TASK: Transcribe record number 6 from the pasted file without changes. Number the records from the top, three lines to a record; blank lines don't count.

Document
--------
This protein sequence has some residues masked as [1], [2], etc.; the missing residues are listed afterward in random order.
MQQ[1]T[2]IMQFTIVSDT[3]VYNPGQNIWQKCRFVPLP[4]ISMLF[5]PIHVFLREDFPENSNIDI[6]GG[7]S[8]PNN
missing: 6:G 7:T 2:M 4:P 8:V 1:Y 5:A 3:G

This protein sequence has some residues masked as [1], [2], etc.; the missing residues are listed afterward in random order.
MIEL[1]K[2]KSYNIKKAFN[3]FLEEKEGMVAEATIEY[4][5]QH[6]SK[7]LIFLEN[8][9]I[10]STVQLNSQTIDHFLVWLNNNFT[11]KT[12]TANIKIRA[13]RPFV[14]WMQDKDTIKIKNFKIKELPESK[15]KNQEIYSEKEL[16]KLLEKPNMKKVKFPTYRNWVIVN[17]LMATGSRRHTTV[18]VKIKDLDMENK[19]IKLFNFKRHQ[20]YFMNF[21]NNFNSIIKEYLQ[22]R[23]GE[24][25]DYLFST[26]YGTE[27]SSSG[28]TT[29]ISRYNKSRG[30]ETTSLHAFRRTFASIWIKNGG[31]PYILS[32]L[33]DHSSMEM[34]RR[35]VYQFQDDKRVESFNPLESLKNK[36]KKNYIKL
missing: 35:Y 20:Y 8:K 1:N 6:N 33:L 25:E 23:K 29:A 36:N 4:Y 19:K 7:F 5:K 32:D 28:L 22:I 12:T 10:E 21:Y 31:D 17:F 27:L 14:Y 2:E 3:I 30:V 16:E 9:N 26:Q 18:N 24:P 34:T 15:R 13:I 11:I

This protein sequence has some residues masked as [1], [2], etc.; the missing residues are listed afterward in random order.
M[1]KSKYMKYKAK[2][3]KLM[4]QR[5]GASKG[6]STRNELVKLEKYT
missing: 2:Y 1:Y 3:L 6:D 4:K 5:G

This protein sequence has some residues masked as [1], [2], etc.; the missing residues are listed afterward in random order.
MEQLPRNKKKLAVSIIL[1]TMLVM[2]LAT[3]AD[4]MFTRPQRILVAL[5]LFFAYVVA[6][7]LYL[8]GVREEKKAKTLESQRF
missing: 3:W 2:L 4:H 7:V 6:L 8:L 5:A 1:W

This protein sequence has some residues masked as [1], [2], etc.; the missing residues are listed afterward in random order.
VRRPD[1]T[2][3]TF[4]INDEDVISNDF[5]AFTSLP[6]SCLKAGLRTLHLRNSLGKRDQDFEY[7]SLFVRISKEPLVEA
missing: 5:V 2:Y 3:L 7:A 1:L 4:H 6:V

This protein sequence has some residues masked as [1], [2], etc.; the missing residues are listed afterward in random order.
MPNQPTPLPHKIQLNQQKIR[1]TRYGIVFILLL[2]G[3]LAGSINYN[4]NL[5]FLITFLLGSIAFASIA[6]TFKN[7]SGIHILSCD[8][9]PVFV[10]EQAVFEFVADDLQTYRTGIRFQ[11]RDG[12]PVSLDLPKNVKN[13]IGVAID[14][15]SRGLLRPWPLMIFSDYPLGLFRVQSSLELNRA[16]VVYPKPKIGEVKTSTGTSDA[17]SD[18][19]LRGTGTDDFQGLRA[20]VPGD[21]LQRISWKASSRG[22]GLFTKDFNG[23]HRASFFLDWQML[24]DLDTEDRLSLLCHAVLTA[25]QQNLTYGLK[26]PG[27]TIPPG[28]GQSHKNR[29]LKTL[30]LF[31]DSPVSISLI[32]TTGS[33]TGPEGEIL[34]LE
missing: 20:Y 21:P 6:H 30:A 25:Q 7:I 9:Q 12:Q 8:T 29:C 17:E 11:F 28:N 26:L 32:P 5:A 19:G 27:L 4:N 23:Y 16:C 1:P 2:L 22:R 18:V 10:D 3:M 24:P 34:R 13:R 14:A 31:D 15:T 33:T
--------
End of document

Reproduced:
This protein sequence has some residues masked as [1], [2], etc.; the missing residues are listed afterward in random order.
MPNQPTPLPHKIQLNQQKIR[1]TRYGIVFILLL[2]G[3]LAGSINYN[4]NL[5]FLITFLLGSIAFASIA[6]TFKN[7]SGIHILSCD[8][9]PVFV[10]EQAVFEFVADDLQTYRTGIRFQ[11]RDG[12]PVSLDLPKNVKN[13]IGVAID[14][15]SRGLLRPWPLMIFSDYPLGLFRVQSSLELNRA[16]VVYPKPKIGEVKTSTGTSDA[17]SD[18][19]LRGTGTDDFQGLRA[20]VPGD[21]LQRISWKASSRG[22]GLFTKDFNG[23]HRASFFLDWQML[24]DLDTEDRLSLLCHAVLTA[25]QQNLTYGLK[26]PG[27]TIPPG[28]GQSHKNR[29]LKTL[30]LF[31]DSPVSISLI[32]TTGS[33]TGPEGEIL[34]LE
missing: 20:Y 21:P 6:H 30:A 25:Q 7:I 9:Q 12:Q 8:T 29:C 17:E 11:F 28:N 26:L 32:P 5:A 19:G 27:L 4:N 23:Y 16:C 1:P 2:L 22:R 18:V 10:D 3:M 24:P 34:R 13:R 14:A 31:D 15:T 33:T